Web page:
# double (C# Reference)

Visual Studio 2005

The double keyword denotes a simple type that stores 64-bit floating-point values. The following table shows the precision and approximate range for the double type.

Type Approximate range Precision .NET Framework type

double

±5.0 × 10−324 to ±1.7 × 10308

15-16 digits

## Literals

By default, a real numeric literal on the right-hand side of the assignment operator is treated as double. However, if you want an integer number to be treated as double, use the suffix d or D, for example:

```
double x = 3D;
```

## Conversions

You can mix numeric integral types and floating-point types in an expression. In this case, the integral types are converted to floating-point types. The evaluation of the expression is performed according to the following rules:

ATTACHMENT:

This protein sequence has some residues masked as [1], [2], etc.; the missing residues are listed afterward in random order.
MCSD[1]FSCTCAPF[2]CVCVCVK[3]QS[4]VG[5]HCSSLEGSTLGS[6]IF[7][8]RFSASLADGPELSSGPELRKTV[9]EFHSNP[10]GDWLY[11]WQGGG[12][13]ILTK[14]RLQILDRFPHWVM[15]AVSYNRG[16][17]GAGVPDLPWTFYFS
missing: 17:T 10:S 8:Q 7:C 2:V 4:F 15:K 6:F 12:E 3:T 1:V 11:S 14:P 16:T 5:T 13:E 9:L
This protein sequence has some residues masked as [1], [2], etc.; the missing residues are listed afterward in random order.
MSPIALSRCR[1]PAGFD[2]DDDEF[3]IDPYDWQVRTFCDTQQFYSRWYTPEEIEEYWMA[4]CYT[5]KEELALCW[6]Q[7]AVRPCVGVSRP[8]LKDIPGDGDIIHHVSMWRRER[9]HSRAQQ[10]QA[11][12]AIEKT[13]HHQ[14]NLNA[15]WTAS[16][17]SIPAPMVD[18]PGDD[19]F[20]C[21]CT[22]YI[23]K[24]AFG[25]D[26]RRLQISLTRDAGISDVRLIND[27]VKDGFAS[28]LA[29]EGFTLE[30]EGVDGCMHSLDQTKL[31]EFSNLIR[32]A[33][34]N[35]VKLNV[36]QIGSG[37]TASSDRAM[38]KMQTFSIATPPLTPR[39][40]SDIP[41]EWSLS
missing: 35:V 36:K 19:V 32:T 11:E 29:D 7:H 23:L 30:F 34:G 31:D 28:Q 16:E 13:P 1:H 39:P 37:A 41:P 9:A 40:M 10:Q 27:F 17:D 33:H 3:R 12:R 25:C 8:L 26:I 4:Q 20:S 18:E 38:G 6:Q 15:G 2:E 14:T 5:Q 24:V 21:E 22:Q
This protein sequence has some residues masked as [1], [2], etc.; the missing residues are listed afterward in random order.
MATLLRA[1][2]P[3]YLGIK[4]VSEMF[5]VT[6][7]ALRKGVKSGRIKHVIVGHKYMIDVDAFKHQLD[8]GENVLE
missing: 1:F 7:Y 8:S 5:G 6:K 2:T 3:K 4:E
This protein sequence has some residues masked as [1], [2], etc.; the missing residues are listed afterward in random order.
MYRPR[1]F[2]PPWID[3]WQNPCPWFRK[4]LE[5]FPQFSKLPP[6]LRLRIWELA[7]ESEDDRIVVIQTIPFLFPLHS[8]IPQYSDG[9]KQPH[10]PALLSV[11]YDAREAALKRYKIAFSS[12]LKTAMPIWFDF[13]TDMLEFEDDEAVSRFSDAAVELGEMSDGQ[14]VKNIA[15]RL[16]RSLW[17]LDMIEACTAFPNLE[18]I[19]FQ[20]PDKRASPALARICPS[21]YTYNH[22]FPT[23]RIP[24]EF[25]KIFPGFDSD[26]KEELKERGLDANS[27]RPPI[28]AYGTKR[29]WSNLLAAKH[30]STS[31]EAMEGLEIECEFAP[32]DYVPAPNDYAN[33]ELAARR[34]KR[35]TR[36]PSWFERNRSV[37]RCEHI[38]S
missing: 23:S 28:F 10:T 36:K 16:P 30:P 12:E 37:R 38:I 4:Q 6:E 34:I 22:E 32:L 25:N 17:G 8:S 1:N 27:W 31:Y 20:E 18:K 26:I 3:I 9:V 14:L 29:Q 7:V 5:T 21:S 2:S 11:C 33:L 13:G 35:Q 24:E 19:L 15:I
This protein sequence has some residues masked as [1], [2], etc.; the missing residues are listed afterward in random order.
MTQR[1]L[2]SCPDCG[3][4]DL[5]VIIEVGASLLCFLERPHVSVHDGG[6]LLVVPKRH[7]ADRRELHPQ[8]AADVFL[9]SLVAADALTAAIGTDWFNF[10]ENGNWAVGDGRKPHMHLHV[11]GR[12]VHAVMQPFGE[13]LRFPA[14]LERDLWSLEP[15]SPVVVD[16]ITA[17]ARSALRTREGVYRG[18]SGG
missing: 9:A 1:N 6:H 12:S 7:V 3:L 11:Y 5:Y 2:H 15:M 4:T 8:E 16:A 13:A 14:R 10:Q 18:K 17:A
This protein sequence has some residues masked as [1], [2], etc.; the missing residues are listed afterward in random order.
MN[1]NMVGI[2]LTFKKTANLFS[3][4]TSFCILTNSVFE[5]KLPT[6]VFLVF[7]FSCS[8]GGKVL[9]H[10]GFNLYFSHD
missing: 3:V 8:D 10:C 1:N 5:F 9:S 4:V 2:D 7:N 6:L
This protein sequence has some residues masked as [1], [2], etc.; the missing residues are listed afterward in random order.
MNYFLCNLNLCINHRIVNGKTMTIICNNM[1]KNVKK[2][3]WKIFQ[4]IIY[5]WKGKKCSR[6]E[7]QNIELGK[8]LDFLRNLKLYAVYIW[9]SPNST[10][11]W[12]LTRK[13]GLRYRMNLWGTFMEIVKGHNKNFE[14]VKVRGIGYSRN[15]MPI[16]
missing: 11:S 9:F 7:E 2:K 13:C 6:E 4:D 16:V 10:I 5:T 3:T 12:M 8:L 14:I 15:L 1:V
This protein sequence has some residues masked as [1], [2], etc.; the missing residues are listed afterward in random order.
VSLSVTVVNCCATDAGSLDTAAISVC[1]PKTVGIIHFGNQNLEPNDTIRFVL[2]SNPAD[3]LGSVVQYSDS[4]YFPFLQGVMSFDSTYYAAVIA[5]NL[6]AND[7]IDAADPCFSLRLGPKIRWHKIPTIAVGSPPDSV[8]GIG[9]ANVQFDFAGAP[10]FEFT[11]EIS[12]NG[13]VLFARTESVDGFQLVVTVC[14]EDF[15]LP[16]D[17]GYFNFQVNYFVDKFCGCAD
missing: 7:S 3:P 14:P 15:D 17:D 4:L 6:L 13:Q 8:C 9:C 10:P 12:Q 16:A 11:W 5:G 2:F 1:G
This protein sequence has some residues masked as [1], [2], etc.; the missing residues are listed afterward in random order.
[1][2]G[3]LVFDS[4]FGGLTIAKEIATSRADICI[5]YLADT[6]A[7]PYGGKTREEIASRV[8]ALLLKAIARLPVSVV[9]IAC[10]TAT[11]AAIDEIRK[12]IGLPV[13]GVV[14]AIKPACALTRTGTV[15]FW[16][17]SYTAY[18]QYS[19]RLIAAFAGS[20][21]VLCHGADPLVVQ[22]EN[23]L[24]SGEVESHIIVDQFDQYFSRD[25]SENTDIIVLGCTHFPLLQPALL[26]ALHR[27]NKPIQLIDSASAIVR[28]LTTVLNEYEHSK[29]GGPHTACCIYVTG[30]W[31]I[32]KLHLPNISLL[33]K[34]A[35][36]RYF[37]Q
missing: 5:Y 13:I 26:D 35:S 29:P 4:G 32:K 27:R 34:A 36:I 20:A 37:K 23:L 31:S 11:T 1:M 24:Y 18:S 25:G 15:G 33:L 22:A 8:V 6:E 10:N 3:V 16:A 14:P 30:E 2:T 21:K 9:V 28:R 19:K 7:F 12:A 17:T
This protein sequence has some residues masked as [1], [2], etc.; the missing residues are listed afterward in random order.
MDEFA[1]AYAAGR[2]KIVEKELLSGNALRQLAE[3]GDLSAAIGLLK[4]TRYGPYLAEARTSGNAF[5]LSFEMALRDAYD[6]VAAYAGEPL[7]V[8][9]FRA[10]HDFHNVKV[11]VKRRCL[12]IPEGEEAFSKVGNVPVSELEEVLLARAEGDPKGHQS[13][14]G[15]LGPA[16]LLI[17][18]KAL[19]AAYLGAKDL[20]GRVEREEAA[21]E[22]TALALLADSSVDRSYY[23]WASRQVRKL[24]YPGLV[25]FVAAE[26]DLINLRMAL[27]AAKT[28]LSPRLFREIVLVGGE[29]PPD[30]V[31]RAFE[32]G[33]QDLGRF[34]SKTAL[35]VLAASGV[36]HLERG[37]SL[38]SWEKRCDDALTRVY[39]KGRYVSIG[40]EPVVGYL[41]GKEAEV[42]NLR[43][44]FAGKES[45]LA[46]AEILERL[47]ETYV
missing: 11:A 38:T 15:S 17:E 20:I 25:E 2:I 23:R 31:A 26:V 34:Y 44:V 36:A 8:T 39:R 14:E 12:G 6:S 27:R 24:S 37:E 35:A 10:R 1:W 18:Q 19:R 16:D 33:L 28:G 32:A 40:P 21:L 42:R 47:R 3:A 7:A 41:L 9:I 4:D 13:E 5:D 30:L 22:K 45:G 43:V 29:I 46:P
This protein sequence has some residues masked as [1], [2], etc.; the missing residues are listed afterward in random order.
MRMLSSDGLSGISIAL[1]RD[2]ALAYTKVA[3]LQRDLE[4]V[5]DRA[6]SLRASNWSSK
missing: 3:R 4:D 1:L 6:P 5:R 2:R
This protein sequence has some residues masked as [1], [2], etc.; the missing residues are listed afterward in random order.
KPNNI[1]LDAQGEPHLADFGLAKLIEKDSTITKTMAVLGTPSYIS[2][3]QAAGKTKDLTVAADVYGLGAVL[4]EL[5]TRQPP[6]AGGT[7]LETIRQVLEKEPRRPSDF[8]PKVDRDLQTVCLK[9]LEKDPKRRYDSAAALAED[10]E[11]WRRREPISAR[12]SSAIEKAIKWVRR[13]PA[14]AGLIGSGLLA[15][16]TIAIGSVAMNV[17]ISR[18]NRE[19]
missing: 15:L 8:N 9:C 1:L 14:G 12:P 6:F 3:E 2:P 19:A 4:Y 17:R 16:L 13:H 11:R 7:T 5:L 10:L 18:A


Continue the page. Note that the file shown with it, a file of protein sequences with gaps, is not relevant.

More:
• If one of the floating-point types is double, the expression evaluates to double, or bool in the case of relational or Boolean expressions.

• If there is no double type in the expression, it evaluates to float, or bool in the case of relational or Boolean expressions.

A floating-point expression can contain the following sets of values:

• Positive and negative zero.

• Positive and negative infinity.

• Not-a-Number value (NaN).

• The finite set of nonzero values.

For more information on these values, refer to IEEE Standard for Binary Floating-Point Arithmetic, available on the Web site http://www.ieee.org/portal/index.jsp.

## Example

In the following example, an int, a short, a float, and a double are added together giving a double result.

```// keyword_double.cs
// Mixing types in expressions
using System;
class MixedTypes
{
static void Main()
{
int x = 3;
float y = 4.5f;
short z = 5;
double w = 1.7E+3;
// Result of the 2nd argument is a double:
Console.WriteLine("The sum is {0}", x + y + z + w);
}
}
```

#### Output

`The sum is 1712.5`

## C# Language Specification

For more information, see the following sections in the C# Language Specification:

• 1.3 Types and Variables

• 4.1.5 Integral Types